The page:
Magnets for RHIC Page: 4 of 6
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tion of this superconductor in its cabled form.
Prestress is applied to the coil directly by the
iron yoke through a 5 mm thick insulator-spacer
surrounding the coil. The relatively close iron
leads to some iron saturation field effects at
high field that must be corrected with the lumped
corrector magnets located at each quadrupole. ,
There are no internal trim coils in these magnets.
The 10 m long magnets are assembled in fixtures
that introduce the required 47 mm sagitta during
the construction process. The sagitta is locked
in place via the outer stainless steel weldment,
which also serves as the helium pressure vessel.
The cold mass is supported in a cryostat with
folded, insulating posts (originally designed by
FNAL for the SSC) (2), as shown in Fig. 6. The
SUPPLY HEADER 240 A
\ \ ELI I TILITY NEAIDER
He RETURN HEADER
Figure 6. Cross Section of RHIC Dipole in Cryostat.
primary design parameters for the dipole magnet
and the superconductor used in its construction
are given in Table 3.
Table 3. Basic Arc Dipole and Superconductor
B, minimum operation
B, 100 GeV/amu
Current for 100 GeV/amu
Stored energy at 100 GeV/amu
Coil, number of super-
Coil inner radius
Iron outer radius
Critical current density
@ 5T, 4.2 K
Number of wires in cable
Width of cable
Mid-thickness of cable
The performance of the half-length model
constructed and tested during the past year was
excellent. Figure 7 shows the training history of
" " " (2.6K)
~* Short-sample prediction
- RHIC operating field
Figure 7. Training History of Prototype RHIC
the magnet. The first quench was above the
required operating field and after several addi-
tional quenches, the magnet's field reached a
level near its short sample limit. It is expected
that future magnets will reach a somewhat higher
field because of continuing improvements in the
current capacity of the superconductor and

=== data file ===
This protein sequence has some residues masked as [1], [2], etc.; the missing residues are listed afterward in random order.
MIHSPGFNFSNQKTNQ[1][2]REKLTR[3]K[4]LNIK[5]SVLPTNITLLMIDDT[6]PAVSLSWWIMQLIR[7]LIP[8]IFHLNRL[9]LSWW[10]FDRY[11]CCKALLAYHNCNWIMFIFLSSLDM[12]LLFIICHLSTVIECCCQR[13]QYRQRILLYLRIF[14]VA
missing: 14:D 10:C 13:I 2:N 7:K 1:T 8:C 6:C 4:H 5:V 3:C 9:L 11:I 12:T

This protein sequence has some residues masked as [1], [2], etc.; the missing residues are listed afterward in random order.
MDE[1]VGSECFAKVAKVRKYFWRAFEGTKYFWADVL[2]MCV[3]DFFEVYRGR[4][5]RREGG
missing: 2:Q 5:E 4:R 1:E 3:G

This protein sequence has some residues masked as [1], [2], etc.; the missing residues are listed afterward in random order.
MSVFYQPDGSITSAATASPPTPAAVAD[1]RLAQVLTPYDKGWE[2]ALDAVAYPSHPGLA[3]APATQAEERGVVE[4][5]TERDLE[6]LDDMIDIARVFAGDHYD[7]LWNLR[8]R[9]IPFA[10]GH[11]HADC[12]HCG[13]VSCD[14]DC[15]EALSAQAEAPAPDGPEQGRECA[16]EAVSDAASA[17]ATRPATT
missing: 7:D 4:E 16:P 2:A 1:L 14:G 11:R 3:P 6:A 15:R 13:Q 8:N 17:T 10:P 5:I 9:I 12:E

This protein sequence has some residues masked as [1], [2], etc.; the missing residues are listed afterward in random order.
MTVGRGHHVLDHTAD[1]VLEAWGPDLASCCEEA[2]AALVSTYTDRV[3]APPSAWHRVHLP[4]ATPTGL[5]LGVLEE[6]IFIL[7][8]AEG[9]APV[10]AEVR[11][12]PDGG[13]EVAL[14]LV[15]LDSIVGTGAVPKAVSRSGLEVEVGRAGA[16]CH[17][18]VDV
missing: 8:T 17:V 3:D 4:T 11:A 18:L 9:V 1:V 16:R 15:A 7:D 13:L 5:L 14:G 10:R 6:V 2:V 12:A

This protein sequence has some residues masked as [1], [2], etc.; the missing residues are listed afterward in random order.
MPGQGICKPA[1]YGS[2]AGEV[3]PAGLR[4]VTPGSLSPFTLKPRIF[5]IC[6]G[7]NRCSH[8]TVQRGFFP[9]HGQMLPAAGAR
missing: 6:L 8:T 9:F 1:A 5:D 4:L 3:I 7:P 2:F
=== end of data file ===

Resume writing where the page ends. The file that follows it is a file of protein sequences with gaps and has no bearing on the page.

improved cable fabrication.
The measured transfer function, sextupole har-
monic and decapole harmonic are shown in Fig. 8.
The large magnetization evident in the harmonics
at low field is due to the large filament size (20
11m) in the superconductor used for this magnet.
Future magnets are expected to benefit from the
reduced filament size (<5 tim) that is being
developed in the very active superconductor R&D
program (3) currently underway. Table 4 lists the
measured mean values of the various harmonics,
including also the expected mean value and the
expected magnet-to-magnet variation extrapolated
from CBA experience. It is seen that the har-
monics in this prototype are well within the
expected error distribution.
The design for the arc quadrupoles is shown
in Fig. 9. It too is a single layer magnet using
the same conductor as in the dipole. Again the
use of copper wedges provides the needed degrees
of freedom to achieve good field quality over the
aperture of the magnet. The single layer design
is particularly welcome in a quadrupole magnet to
reduce the number of coils that must be built
and assembled. The main parameters for the
quadrupole are given in Table 5.
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H., Willen E. Magnets for RHIC, report, May 1, 1986; United States. (digital.library.unt.edu/ark:/67531/metadc870325/m1/4/: accessed December 12, 2018), University of North Texas Libraries, Digital Library, digital.library.unt.edu; crediting UNT Libraries Government Documents Department.